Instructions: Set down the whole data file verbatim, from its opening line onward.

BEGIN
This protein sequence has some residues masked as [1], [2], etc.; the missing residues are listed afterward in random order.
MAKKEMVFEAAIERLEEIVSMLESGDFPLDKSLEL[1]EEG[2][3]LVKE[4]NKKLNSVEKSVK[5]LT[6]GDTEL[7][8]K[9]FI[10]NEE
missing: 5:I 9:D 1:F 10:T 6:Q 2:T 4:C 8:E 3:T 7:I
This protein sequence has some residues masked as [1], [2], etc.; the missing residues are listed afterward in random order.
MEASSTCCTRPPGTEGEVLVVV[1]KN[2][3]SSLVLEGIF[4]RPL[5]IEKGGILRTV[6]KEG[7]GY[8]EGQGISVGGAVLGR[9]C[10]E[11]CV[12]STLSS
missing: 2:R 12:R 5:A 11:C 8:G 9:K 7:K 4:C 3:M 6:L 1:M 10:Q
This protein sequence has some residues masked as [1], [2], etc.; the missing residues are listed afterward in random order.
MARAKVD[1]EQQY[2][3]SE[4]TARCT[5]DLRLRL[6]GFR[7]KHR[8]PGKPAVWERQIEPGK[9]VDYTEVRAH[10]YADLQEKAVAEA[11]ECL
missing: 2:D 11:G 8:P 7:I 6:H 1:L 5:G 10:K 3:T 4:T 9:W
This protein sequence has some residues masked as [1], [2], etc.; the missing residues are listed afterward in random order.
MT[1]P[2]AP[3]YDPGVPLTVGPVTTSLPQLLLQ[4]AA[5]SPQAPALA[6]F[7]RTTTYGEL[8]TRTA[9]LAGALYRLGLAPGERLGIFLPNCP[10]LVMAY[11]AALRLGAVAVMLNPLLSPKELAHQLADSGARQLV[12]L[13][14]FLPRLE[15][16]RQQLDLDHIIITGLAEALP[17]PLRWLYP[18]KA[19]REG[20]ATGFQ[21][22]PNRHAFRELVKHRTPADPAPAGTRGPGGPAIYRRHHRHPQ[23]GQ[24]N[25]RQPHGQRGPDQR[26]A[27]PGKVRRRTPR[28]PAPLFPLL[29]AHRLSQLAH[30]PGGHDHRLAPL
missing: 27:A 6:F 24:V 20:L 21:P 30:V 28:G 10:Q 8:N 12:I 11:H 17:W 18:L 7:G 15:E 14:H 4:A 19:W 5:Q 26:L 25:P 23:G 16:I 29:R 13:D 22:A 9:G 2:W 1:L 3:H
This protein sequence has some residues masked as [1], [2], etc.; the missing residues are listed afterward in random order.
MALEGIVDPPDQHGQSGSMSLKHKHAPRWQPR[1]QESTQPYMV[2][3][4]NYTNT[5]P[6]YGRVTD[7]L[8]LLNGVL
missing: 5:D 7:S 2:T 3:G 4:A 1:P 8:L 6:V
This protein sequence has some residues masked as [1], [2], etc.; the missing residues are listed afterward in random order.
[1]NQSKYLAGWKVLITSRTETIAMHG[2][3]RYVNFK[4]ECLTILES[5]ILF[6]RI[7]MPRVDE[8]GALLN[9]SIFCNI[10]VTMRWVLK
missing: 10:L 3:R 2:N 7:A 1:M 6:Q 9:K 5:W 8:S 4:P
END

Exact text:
This protein sequence has some residues masked as [1], [2], etc.; the missing residues are listed afterward in random order.
MAKKEMVFEAAIERLEEIVSMLESGDFPLDKSLEL[1]EEG[2][3]LVKE[4]NKKLNSVEKSVK[5]LT[6]GDTEL[7][8]K[9]FI[10]NEE
missing: 5:I 9:D 1:F 10:T 6:Q 2:T 4:C 8:E 3:T 7:I
This protein sequence has some residues masked as [1], [2], etc.; the missing residues are listed afterward in random order.
MEASSTCCTRPPGTEGEVLVVV[1]KN[2][3]SSLVLEGIF[4]RPL[5]IEKGGILRTV[6]KEG[7]GY[8]EGQGISVGGAVLGR[9]C[10]E[11]CV[12]STLSS
missing: 2:R 12:R 5:A 11:C 8:G 9:K 7:K 4:C 3:M 6:L 1:M 10:Q
This protein sequence has some residues masked as [1], [2], etc.; the missing residues are listed afterward in random order.
MARAKVD[1]EQQY[2][3]SE[4]TARCT[5]DLRLRL[6]GFR[7]KHR[8]PGKPAVWERQIEPGK[9]VDYTEVRAH[10]YADLQEKAVAEA[11]ECL
missing: 2:D 11:G 8:P 7:I 6:H 1:L 5:G 10:K 3:T 4:T 9:W
This protein sequence has some residues masked as [1], [2], etc.; the missing residues are listed afterward in random order.
MT[1]P[2]AP[3]YDPGVPLTVGPVTTSLPQLLLQ[4]AA[5]SPQAPALA[6]F[7]RTTTYGEL[8]TRTA[9]LAGALYRLGLAPGERLGIFLPNCP[10]LVMAY[11]AALRLGAVAVMLNPLLSPKELAHQLADSGARQLV[12]L[13][14]FLPRLE[15][16]RQQLDLDHIIITGLAEALP[17]PLRWLYP[18]KA[19]REG[20]ATGFQ[21][22]PNRHAFRELVKHRTPADPAPAGTRGPGGPAIYRRHHRHPQ[23]GQ[24]N[25]RQPHGQRGPDQR[26]A[27]PGKVRRRTPR[28]PAPLFPLL[29]AHRLSQLAH[30]PGGHDHRLAPL
missing: 27:A 6:F 24:V 20:L 21:P 30:V 28:G 10:Q 8:N 12:I 11:H 17:W 18:L 7:G 15:E 14:H 4:A 19:W 5:Q 26:L 25:P 23:G 16:I 29:R 13:D 22:A 9:G 2:W 1:L 3:H
This protein sequence has some residues masked as [1], [2], etc.; the missing residues are listed afterward in random order.
MALEGIVDPPDQHGQSGSMSLKHKHAPRWQPR[1]QESTQPYMV[2][3][4]NYTNT[5]P[6]YGRVTD[7]L[8]LLNGVL
missing: 5:D 7:S 2:T 3:G 4:A 1:P 8:L 6:V
This protein sequence has some residues masked as [1], [2], etc.; the missing residues are listed afterward in random order.
[1]NQSKYLAGWKVLITSRTETIAMHG[2][3]RYVNFK[4]ECLTILES[5]ILF[6]RI[7]MPRVDE[8]GALLN[9]SIFCNI[10]VTMRWVLK
missing: 10:L 3:R 2:N 7:A 1:M 6:Q 9:K 5:W 8:S 4:P